A Killing in the Hills

Unraveling. Mystery readers are likely to love three things about Julia Keller’s debut novel, A Killing in the Hills: well-developed characters; descriptive setting that comes alive through finely written prose; and the expectation that this will be the first in a series featuring protagonist Bell Elkins. In this novel, Elkins’ teenaged daughter, Carla, witnesses a triple homicide. Because of her role as county prosecutor, Bell has both a professional and personal stake in how the crime gets solved. Keller uses the backdrop of the West Virginia hills as a context for the ups and downs in this mother-daughter relationship, and to keep the tension of the story taut. Readers willing to give debut novels a shot should move this one toward the top of the list. Rating: Three-star (Recommended) Click here to purchase A Killing in the Hills from

Monday, August 6, 2012

The Passage of Power: The Years of Lyndon Johnson

Transition. The latest installment of Robert Caro’s massive biography of Lyndon Johnson is titled The Passage of Power. The time period covered in this book is from 1958 to 1964, with the key action centered on the transition of the presidency to Johnson upon John F. Kennedy’s assassination. In many respects, this book presents Johnson at his best and Caro at his best. Caro explores Johnson’s hesitation to run for President in 1960, and the desolation he felt when he became a powerless Vice President. The enmity between Johnson and Robert Kennedy provides a backdrop that also sets the stage for the next book on Johnson’s presidency. Caro describes with cogent insight the effective transition of presidential power, and the masterful ways in which Johnson behaved in the first days, weeks and months following 11/22/63. Any reader interested in American politics will enjoy this finely written biography. Rating: Four-star (Highly Recommended) Click here to purchase The Passage of Power from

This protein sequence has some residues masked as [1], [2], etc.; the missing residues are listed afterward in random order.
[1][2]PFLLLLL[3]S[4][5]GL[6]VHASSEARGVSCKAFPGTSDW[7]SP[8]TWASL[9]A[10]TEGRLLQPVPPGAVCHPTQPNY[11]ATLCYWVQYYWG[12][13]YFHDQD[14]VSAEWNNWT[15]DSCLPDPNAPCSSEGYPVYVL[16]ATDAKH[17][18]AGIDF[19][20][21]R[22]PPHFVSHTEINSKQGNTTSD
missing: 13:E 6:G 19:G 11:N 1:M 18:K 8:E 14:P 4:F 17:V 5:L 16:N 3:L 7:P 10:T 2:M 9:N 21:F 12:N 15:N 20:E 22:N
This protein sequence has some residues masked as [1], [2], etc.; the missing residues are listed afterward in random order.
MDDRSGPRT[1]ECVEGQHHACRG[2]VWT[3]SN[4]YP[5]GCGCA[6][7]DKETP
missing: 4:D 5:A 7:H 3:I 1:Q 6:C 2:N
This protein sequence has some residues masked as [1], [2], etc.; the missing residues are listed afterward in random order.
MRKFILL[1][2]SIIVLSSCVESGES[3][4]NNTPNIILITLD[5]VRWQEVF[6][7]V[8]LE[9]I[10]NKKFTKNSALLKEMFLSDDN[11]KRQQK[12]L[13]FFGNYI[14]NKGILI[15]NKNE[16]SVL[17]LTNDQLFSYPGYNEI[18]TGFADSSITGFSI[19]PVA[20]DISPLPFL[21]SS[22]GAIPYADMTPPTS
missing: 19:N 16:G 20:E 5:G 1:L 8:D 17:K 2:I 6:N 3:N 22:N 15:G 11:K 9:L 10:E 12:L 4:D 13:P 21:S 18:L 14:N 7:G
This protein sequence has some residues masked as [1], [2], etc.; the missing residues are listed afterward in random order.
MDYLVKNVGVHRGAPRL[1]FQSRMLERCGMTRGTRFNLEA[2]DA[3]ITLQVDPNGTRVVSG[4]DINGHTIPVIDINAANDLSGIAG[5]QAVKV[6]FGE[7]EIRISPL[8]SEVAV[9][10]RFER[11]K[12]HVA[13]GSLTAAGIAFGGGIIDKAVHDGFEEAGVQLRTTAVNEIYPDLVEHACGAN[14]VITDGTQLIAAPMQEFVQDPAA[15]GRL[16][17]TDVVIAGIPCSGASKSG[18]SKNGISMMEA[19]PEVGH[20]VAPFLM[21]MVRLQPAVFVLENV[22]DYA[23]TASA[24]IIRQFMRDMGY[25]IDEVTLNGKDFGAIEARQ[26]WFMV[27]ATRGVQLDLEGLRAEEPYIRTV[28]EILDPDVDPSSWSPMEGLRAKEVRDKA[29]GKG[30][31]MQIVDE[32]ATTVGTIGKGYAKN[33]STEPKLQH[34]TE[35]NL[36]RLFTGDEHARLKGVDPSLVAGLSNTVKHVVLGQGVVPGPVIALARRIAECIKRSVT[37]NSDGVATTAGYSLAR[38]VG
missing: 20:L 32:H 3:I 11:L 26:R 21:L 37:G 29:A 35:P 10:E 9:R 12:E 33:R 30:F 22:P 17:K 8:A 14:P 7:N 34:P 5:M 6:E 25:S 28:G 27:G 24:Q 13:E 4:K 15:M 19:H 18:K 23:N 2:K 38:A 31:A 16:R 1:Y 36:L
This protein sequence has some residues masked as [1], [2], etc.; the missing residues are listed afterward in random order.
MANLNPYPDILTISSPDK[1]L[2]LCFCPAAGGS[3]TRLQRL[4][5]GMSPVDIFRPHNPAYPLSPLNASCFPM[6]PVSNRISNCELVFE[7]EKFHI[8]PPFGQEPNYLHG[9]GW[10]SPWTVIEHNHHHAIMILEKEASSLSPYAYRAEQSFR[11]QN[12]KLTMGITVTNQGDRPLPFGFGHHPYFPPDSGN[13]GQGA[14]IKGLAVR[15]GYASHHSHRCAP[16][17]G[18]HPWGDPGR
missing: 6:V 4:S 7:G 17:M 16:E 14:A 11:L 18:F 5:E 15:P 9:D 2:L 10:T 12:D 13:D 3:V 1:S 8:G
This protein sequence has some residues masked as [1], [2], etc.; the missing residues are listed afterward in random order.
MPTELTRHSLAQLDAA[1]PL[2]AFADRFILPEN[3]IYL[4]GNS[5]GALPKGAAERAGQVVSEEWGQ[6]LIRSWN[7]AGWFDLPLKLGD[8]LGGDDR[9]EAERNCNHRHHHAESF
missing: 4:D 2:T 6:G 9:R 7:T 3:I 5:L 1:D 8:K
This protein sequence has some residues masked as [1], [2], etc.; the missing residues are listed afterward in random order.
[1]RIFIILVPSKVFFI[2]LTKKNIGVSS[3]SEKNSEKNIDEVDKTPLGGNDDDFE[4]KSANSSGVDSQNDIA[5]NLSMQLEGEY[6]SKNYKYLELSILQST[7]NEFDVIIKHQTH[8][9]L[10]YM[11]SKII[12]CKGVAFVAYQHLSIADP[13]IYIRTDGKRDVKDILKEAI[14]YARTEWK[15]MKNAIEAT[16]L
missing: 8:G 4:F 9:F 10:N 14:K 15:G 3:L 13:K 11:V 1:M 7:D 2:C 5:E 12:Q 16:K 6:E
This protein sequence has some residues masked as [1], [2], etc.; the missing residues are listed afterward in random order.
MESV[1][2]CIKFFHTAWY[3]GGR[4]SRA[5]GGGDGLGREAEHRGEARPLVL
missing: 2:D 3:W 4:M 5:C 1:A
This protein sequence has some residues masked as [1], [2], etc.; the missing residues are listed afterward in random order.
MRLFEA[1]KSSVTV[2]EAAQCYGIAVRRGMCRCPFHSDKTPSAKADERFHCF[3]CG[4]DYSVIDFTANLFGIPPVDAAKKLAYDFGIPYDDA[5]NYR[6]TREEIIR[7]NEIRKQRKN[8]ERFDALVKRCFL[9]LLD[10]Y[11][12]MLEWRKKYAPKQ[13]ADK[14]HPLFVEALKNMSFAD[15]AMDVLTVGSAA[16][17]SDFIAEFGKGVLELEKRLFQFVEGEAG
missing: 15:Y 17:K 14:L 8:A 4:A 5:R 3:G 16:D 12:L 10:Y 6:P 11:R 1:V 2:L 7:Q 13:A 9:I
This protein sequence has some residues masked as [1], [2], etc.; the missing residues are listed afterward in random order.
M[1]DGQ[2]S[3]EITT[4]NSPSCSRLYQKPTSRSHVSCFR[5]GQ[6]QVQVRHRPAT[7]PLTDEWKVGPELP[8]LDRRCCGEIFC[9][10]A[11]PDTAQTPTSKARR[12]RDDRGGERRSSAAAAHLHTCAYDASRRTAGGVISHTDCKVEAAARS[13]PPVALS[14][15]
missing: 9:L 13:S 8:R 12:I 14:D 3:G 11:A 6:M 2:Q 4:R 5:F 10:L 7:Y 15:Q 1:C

Bailout: An Inside Account of How Washington Abandoned Main Street While Rescuing Wall Street

Blunt. Neil Barofsky minces few words and seethes with anger about people and policies in his book, Bailout: An Inside Account of How Washington Abandoned Main Street While Rescuing Wall Street. Barofsky served as the special inspector general of the Troubled Asset Relief Program (SIGTARP) from December 2008 until March 2011. A former prosecutor, Barofsky irritated Washington insiders by the ways in which he pushed for holding Wall Street accountable. By his account, his mission was to protect the taxpayer, and his method was to do what he thought was right not to do things the easy way. One prominent target of Barofsky’s wrath is Treasury Secretary Tim Geithner. Readers who are interested in financial policy, especially the TARP program, are those most likely to enjoy this blunt appraisal of how the banks were saved and help for homeowners never got traction. Rating: Four-star (Highly Recommended) Click here to purchase Bailout from